Just over a month ago I wrote a blog about my autistic son Matthew, and how he was stuck in an inappropriate psychiatric unit after being sectioned last September.
After five months of false promises and missed deadlines, a bewildering lack of communication, accountability and transparency, and with Matthew deteriorating by the day, we were desperate. We felt we had no choice but to go public with our story. No-one was listening, so we needed to shout louder.
We decided to launch a petition on change.org called 'Make Room for Matthew'. As this coincided with the launch of #youngmindsmatter, the Huffington Post were one of the first to take notice and suggest we write a blog. We emailed everyone we knew. We set up Facebook and twitter accounts. We proceeded to tweet to ourselves for a week while getting to grips with social media.
After a week or so, we had 4,000 signatures, basically everyone we knew and everyone they knew. But then something extraordinary happened: an online news article used the headline 'Autistic Boy thinks he's in Prison'. Matthew thinks and acts much like a five-year-old, and that is indeed how he has been making sense of his incarceration. But somehow that phrase really captured the iniquity of our son's situation, and how young people with autism and learning difficulties are treated as in some way sub-human.
Suddenly, the media went into overdrive. Local press, radio and TV outlets began to call. Then the national equivalents. On Oscars night, Matthew had equal billing on the BBC News website with Leonardo Di Caprio. People responded to the 'prison' story, but also two videos we shared that captured Matthew's decline from a happy-go-lucky boy singing his own 'father's day' song, to the dead-eyed, mumbling, anxious youth he had shriveled into.
My wife Isabelle began to appear on live TV interviews exuding the raw, unfiltered pain and fury about our son's plight that I think only a mother truly knows. One such interview on This Morningreduced host Holly Willoughby to tears, and media interest ramped up once again, bringing unprecedented attention to the cause. For a few hours #autisticprison was trending on twitter. Isabelle took the opportunity to directly challenge the Minister in charge of mental health, Alistair Burt, to meet us.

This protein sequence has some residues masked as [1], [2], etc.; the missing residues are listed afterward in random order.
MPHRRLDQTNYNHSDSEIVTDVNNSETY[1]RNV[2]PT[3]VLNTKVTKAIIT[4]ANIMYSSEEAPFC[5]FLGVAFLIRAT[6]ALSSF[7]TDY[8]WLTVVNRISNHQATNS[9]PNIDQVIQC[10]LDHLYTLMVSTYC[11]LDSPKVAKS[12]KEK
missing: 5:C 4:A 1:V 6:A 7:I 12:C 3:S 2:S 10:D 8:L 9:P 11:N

We took Matthew print-outs of the petition to show him that people were rooting for him, which I think he appreciated, but it was only when he saw himself on telly that it really hit home for him. He now thinks he's famous.
The petition went crazy. Tens of thousands were signing every day. Each time Isabelle posted an update, it triggered another swell of support. We passed 100,000 and it just kept going. 200,000, then a quarter of a million.
Calls and emails began to be returned for the first time in months. Senior figures from our local authority and NHS England, ultimately Alistair Burt himself, appeared out of nowhere and offered meetings with us. Last week, our petition was presented to Parliament by our MP; and then in person to Alistair Burt, by now with over 330,000 signatures.
After six and a half months, Matthew is finally set to move this week to a specialist unit for the assessment and treatment he so desperately needs. This is no nearer to our home, in fact it is even further away. And while friends have proclaimed our petition a victory, we are now only at the start of a long and difficult journey to get Matthew home, which should by all rights have begun last September.
But this whole uncomfortable, exhausting spell in the public eye has revealed something far more significant than 'just' Matthew's case. Thousands of those who signed our petition shared stories of their children disappearing into the Mental Health system - against their will, without due process, miles from home, without appropriate support, and often highly medicated. Abandoned and neglected very often for years on end, with seemingly no prospect or pathway to get these young people back to their communities and loved ones.
So while our campaign has been to get Matthew into an autism-specific in-patient unit, we have realized that a bigger issue is a total breakdown of the provision of appropriate care in the community for our most vulnerable young people. The solution is not in fact more units, but rather providing proper social care at a local level. With this, Matthew might never have reached a crisis point in the first place. Without it, it was almost an inevitability.
At present local authorities simply do not have the resources to deliver this care, so rather than recovering with the family that know and love the child the most, millions of pounds are wasted on banishing our most vulnerable members of society to far-flung units to languish without certainty, without love, without basic human rights, without dignity and above all, without hope.
You wouldn't accept this for your own child. Why accept it for anyone else's?